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Bartering Rent Price


Hi everyone 😊 Today I will teach you how I bartered my rent price down. While living in New Zealand, I found that it was very common to haggle on rent price. I thought – why not try this in Canada? You guessed it! It works. Not only does this work for private housing rentals, this works for professional listings for apartments, townhouses, etc as well.


In my opinion, there are a few crucial factors when attempting to barter.

1. How desperate are you?

2. How desperate are they?

3. What is your highest that you can afford?

4. Know what you are looking for.

5. What do you bring to the table?

6. Understand the worth of the property and choose accordingly for price drops.


1. How desperate are you?

a. If you have a place to live currently, and are not in a hurry to move, this puts you in the most advantageous position.

b. If you are in a rush to move, you will have to adjust your price point accordingly.


2. How desperate are they?

a. If the listing looks like they are in need of a new tenant immediately– this will make the barter easier on you.

b. If the listing shows that they are waiting for the ‘right tenant’ – this is also a good sign. They may be willing reduce the price for the ‘right person’, and not necessarily focus on cost.

c. If the listing is looking for a ‘housemate’, and not rental of the whole place, there is a good chance that they are looking for someone to help pay rent, not make a profit, so you will likely not be able to barter this down.


3. What is the highest you can afford?

a. You will need to look into your finances and determine what is the HIGHEST possible amount you could afford without stressing about money.

b. Once the highest is determined, we can start adjusting your offer price

i. **will circle back to this near the end**


4. Know what you are looking for.

a. Do you want a studio, 2 bed – 1 bath, whole house, townhouse, etc?

b. Determine your ideal, what you would settle for, and what is a no-go.

c. You will also need to determine if you are willing to live with someone, or prefer to live alone.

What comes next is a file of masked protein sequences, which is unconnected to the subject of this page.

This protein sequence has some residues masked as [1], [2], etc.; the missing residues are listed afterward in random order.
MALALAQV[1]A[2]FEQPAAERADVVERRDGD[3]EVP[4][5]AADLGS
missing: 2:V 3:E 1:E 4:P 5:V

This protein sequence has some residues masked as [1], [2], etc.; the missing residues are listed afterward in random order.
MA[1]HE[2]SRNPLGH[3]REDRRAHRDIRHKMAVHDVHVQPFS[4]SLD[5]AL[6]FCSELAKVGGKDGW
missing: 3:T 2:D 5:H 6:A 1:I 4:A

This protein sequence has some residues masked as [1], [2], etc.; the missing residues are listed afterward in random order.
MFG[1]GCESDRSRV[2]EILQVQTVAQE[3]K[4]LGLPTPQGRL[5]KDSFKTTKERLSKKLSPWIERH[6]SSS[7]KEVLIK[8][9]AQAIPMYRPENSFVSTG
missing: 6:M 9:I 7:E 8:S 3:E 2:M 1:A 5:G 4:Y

5. What do you bring to the table?

a. This is where you need to be honest but creative.

b. You need to show how you will be a most ideal tenant – and if you have extra skills that could be helpful to your landlord. (ie, could help with repairs, painting, etc).

c. If they have pin-points in their add, make sure to answer those within your pitch.

i. Ie – quiet, non-smoking, small pets negotiable. – make sure to include answers to

these points to make you stand out.


6. Understand the worth of the property and choose accordingly for price drops.

a. Many properties are listed WAY higher than what they’re worth (love the housing market..)

b. Choose a property that is within $500 of your highest affordability, and their current listing price. Ie- you can afford $1000/month – don’t message too many properties listed above $1500 as they’ll be more likely to say no.


I will use my example to help show these steps in action!


1. I was not desperate. I was living at home with my parents, so I could take the time I wanted to find the perfect place!


2. Since I was not desperate, I did not have to take this step into as much of a consideration. This is a heavier step to focus on when you are in a rush to move.


3. After doing my finances, I determined the highest I could afford without feeling too stressed would be $950/month after expenses. So due to the fact I was not desperate, I offered $850/month.

a. While living in New Zealand, I also became accustomed to weekly/bi-weekly rent. I asked my landlord if I could pay on the 15th and 30th of each month for $425. This helps with budgeting.


4. I knew I did not want a studio suite, or a whole house. I wanted 1-3 bedrooms. I also did not want to rent with someone else. I much prefer living alone.


5. Please see below for this. Below is the EXACT thing that I sent to each property I was interested in. I actually had many people respond quite positively.


6. The place I’m currently living was listed for $1150 plus some utilities. I haggled this down to the $850 including utilities I pay now.

a. I did apply to places that were up to $1350/month incl. utilities though! I did actually have 3 properties that said they would keep me in mind if they couldn’t find a suitable tenant for the current asking price. I had one even reach out after I had moved into my current place (but I liked it here too much to leave).


Good evening, I’m quite interested in your rental property! I’m a young working professional. Currently working as an administrative assistant, but I'm also a part time interior design student.


Due to these factors I cannot afford the listed price, but know that I would be an excellent tenant. I have stellar personal, professional, and previous rental references. I spent a year living in New Zealand so my rental references would only be accessible via email, but the others are by email or phone (your preference).


I have outgrown the desire to party, so there would be zero concern on that front. My job is 8am-4:30pm, so there wou